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07/15/2017

Stunning Images of Jupiter's Red Spot

The JunoCam imager aboard NASA's Juno mission snapped breathtaking pics of the most iconic feature of the solar system’s largest planetary inhabitant during its Monday (July 10) flyby. 

Images of Jupiter’s Great Red Spot reveal a tangle of dark, veinous clouds weaving their way through a massive crimson oval. The images of the Great Red Spot were downlinked from the spacecraft’s memory on Tuesday and placed on the mission’s JunoCam website Wednesday morning.

Check them out! 

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This enhanced-color image of Jupiter’s Great Red Spot was created by citizen scientist Jason Major using data from the JunoCam imager on NASA’s Juno spacecraft. Credits: NASA/JPL-Caltech/SwRI/MSSS/Jason Major

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This enhanced-color image of Jupiter’s Great Red Spot was created by citizen scientist Kevin Gill using data from the JunoCam imager on NASA’s Juno spacecraft. Credits: NASA/JPL-Caltech/SwRI/MSSS/Kevin Gill

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This enhanced-color image of Jupiter’s Great Red Spot was created by citizen scientist Gerald Eichstädt using data from the JunoCam imager on NASA’s Juno spacecraft. Credits: NASA/JPL-Caltech/SwRI/MSSS/Gerald Eichstädt

“For hundreds of years scientists have been observing, wondering and theorizing about Jupiter’s Great Red Spot,” said Scott Bolton, Juno principal investigator from the Southwest Research Institute in San Antonio. “Now we have the best pictures ever of this iconic storm. It will take us some time to analyze all the data from not only JunoCam, but Juno’s eight science instruments, to shed some new light on the past, present and future of the Great Red Spot.”

As planned by the Juno team, citizen scientists took the raw images of the flyby from the JunoCam site and processed them, providing a higher level of detail than available in their raw form. The citizen-scientist images, as well as the raw images they used for image processing, can be found at:

Measuring in at 10,159 miles in width (as of April 3, 2017) Jupiter's Great Red Spot is 1.3 times as wide as Earth. The storm has been monitored since 1830 and has possibly existed for more than 350 years. In modern times, the Great Red Spot has appeared to be shrinking. 

All of Juno's science instruments and the spacecraft's JunoCam were operating during the flyby, collecting data that are now being returned to Earth. Juno's next close flyby of Jupiter will occur on Sept. 1.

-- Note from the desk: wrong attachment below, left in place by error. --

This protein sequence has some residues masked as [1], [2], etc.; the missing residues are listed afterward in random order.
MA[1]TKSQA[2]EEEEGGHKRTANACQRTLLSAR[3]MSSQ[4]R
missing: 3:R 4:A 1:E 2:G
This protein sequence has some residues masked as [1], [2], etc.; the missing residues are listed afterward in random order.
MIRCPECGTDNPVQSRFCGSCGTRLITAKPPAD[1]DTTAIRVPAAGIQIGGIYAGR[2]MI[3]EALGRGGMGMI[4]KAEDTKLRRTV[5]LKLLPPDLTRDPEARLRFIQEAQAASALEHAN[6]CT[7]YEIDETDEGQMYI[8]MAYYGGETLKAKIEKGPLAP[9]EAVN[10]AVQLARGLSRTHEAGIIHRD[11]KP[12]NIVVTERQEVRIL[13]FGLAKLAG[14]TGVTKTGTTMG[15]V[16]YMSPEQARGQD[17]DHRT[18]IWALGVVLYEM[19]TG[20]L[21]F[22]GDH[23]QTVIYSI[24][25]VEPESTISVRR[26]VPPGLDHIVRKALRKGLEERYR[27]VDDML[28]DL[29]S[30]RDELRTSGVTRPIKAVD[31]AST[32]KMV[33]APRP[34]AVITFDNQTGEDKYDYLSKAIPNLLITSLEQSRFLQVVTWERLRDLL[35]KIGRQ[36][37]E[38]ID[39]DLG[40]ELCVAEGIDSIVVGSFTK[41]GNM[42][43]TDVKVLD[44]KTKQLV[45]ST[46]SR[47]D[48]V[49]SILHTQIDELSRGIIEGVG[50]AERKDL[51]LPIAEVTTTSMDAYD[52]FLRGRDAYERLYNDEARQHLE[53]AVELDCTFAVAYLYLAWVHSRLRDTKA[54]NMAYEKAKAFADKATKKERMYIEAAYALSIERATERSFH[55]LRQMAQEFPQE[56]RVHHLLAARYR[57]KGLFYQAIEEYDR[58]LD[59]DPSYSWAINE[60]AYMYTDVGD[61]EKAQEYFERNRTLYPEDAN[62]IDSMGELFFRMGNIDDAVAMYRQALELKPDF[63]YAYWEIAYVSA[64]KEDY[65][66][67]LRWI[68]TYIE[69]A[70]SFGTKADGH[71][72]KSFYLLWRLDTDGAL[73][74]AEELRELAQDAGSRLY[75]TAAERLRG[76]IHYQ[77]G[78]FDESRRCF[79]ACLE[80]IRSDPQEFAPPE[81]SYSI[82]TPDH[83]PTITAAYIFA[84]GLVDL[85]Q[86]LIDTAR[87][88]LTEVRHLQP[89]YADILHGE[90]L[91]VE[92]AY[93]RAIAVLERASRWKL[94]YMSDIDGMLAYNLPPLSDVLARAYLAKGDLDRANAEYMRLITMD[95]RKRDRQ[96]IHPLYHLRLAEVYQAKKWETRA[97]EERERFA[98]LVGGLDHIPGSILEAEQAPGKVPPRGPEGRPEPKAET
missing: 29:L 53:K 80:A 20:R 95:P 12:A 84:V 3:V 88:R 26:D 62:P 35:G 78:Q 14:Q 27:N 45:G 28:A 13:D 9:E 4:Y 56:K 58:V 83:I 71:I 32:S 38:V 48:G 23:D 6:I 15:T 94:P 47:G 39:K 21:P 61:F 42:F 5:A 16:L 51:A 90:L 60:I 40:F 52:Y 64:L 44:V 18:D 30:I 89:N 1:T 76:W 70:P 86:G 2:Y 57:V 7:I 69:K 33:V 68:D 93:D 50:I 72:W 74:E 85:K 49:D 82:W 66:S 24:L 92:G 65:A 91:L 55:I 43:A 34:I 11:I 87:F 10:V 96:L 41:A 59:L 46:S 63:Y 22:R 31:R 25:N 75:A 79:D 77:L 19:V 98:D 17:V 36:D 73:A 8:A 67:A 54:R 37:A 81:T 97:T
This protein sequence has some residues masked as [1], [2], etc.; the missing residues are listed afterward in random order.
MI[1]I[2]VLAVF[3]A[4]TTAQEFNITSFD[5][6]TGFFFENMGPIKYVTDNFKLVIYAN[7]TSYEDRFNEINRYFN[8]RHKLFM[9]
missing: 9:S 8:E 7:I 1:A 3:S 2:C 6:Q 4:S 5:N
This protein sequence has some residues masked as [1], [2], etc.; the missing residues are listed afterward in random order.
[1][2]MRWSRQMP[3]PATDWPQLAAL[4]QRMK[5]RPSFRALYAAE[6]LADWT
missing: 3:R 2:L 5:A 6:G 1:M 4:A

Juno reached perijove (the point at which an orbit comes closest to Jupiter's center on July 10 at 6:55 p.m. PDT (9:55 p.m. EDT). At the time of perijove, Juno was about 2,200 miles above the planet's cloud tops. Eleven minutes and 33 seconds later, Juno had covered another 24,713 miles, and was passing directly above the coiling, crimson cloud tops of the Great Red Spot. The spacecraft passed about 5,600 miles above the clouds of this iconic feature.

Juno launched on Aug. 5, 2011, from Cape Canaveral, Florida. During its mission of exploration, Juno soars low over the planet's cloud tops -- as close as about 2,100 miles. During these flybys, Juno is probing beneath the obscuring cloud cover of Jupiter and studying its auroras to learn more about the planet's origins, structure, atmosphere and magnetosphere.

Early science results from NASA's Juno mission portray the largest planet in our solar system as a turbulent world, with an intriguingly complex interior structure, energetic polar aurora, and huge polar cyclones.

“These highly-anticipated images of Jupiter’s Great Red Spot are the ‘perfect storm’ of art and science. With data from Voyager, Galileo, New Horizons, Hubble and now Juno, we have a better understanding of the composition and evolution of this iconic feature,” said Jim Green, NASA’s director of planetary science. “We are pleased to share the beauty and excitement of space science with everyone.”  

JPL manages the Juno mission for the principal investigator, Scott Bolton, of Southwest Research Institute in San Antonio. The Juno mission is part of the New Frontiers Program managed by NASA's Marshall Space Flight Center in Huntsville, Alabama, for the Science Mission Directorate. Lockheed Martin Space Systems, Denver, built the spacecraft. JPL is a division of Caltech in Pasadena.

More information on the Juno mission is available here.

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